Photo exhibition highlights Hamilton doctors' response to refugee healthcare changes

A group of healthcare professionals, medical students and community advocates depict protests through photography against recent changes to a federal program, which provides medical coverage for refugees and refugee claimants.
McMaster medical student Erica Roebellen is a member of Hamiltonians for Migrant and Refugee Health, which opposes the recent changes to the Federal Interim Health Program. On the monitor is a photo from Storytelling through Photographs, an exhibition that depicts healthcare professionals' response to the legislation. The series will show at Christ Church Cathedral during the James St. North Art Crawl on Friday. (Cory Ruf/CBC)

Health, art and activism will all intersect in a new photo exhibition going on display at Christ Church Cathedral on Friday.

Put on by Hamiltonians for Migrant and Refugee Health, a group of healthcare professionals, medical students and community advocates, Storytelling Through Photographs depicts protests against recent changes to the Interim Federal Healthcare Program, which provides medical coverage for refugees and refugee claimants.

Consisting of about 30 selections, the exhibit will provide a chronology of the legislation and the ensuing responses from the medical community.

"The event will be a document of the advocacy work that has gone around this," said Erica Roebellen, a McMaster medical student and a member of the group.

"We want to put forth the message that we believe that health should be accessible for all people," she said. "There should be no barrier to access to healthcare, particularly for some of the most vulnerable people in Canada."

In the spring, the federal government announced cuts to the IFHP. Some physicians said the changes would leave some government-assisted refugees vulnerable — and that failed claimants, as well those who come from countries Canada has deemed "safe," would be left without adequate healthcare coverage.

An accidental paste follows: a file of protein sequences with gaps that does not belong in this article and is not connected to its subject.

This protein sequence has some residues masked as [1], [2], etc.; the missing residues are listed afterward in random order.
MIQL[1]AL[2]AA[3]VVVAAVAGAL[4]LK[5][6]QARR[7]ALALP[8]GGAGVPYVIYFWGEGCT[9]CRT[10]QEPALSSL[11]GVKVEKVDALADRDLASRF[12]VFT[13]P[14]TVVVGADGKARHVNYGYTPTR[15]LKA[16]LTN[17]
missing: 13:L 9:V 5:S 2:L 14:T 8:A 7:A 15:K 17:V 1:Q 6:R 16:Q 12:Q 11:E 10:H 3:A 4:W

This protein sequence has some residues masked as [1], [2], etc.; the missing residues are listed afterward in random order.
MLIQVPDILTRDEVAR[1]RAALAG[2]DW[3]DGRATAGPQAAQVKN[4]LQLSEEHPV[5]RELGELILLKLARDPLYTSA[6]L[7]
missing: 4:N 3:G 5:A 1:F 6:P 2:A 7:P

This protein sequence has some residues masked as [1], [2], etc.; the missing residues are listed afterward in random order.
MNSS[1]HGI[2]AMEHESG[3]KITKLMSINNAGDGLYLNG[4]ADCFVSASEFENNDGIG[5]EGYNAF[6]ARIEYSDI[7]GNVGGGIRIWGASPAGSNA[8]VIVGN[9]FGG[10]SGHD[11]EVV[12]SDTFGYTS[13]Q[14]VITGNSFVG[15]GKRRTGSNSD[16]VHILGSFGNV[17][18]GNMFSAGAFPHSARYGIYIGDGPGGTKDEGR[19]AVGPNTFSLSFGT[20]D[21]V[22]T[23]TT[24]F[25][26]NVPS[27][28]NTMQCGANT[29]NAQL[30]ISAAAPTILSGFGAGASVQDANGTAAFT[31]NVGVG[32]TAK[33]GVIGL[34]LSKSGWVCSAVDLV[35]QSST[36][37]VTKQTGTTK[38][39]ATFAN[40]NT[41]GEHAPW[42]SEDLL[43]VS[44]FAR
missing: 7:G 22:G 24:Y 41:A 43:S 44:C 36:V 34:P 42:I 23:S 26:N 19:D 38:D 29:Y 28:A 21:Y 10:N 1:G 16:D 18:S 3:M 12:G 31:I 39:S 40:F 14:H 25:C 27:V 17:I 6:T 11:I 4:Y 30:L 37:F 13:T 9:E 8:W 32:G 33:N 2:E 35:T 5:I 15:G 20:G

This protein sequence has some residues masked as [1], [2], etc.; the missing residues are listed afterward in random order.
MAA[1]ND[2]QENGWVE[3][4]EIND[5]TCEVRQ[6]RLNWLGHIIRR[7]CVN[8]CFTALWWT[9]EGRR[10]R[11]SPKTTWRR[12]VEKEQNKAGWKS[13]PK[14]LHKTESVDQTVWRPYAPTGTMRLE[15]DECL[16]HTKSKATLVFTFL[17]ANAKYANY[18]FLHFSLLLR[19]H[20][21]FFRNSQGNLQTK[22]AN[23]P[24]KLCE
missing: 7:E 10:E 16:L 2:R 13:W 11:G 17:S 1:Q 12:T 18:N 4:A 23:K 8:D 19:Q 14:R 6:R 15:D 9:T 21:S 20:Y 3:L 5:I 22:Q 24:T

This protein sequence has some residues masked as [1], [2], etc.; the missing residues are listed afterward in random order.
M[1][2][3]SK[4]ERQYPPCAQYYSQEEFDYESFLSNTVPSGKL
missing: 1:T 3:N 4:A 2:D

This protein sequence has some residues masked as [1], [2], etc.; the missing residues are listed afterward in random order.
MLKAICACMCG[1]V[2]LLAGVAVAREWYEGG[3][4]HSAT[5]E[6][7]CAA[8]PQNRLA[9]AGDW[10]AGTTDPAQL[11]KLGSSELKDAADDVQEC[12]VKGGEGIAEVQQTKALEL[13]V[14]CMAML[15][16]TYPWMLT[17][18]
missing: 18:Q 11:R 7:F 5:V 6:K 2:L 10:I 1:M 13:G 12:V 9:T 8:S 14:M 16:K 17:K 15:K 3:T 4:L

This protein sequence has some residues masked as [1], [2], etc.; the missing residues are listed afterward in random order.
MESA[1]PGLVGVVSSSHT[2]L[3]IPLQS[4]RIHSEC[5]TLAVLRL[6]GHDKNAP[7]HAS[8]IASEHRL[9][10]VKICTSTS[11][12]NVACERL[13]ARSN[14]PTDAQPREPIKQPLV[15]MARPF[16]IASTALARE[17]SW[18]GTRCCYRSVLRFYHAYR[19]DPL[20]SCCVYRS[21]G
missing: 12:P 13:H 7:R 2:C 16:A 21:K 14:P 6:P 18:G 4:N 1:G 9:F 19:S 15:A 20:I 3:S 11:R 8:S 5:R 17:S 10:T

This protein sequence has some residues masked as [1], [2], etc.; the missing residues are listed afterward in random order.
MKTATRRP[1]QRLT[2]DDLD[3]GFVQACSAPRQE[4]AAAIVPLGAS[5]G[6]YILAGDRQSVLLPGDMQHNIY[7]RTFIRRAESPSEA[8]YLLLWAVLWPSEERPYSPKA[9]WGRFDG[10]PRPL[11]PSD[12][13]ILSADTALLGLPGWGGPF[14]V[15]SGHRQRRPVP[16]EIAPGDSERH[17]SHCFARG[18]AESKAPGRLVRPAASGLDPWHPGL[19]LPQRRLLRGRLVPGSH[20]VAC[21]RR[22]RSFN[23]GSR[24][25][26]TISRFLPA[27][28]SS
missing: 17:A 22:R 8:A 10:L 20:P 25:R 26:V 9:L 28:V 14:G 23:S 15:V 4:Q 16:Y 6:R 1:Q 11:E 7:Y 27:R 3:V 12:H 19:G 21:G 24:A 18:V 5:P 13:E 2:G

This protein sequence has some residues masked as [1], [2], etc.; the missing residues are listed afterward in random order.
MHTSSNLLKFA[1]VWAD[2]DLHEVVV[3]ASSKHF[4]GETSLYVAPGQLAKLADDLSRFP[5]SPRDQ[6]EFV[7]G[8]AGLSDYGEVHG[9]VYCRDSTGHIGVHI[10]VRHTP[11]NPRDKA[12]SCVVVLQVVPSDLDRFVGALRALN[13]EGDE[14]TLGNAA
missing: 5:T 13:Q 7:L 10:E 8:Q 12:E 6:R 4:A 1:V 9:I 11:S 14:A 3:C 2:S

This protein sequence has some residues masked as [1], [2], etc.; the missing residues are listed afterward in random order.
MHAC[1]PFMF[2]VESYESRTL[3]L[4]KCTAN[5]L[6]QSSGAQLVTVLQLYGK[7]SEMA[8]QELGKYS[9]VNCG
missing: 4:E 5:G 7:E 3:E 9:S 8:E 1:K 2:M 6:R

Related: Interactive: Refugee health care

Remi Lariviere, a spokesperson for Citizenship and Immigration Canada told CBC Hamilton the "changes will ensure that bona fide refugees continue to receive comprehensive healthcare coverage, while illegal immigrants and asylum seekers coming from safe, democratic countries no longer receive health benefits that are superior to what is generally available to Canadians."

Dr. Tim O'Shea, a Hamilton physician who spends part of his practice working at Refuge, a clinic that focuses on migrant health, says the legislation, which came into effect in the summer, has had devastating effects on the ground.

"There's been an increase in the number of uninsured individuals, people with seizures, diabetes heart disease that we have to turn away or find creative ways to treat," he said.

Confusion about the cuts has "led to people who have coverage to be denied care," he added.

Lariviere asserted Citizenship and Immigration Canada has "taken many steps to ensure that the changes have been communicated to health-care providers."

Admission to the event, running between 7 p.m. and 11 p.m. as part of the monthly James St. North Art Crawl, is pay-what-you-can. Proceeds will go to support Refuge, a free-to-access clinic that serves migrants living in Hamilton.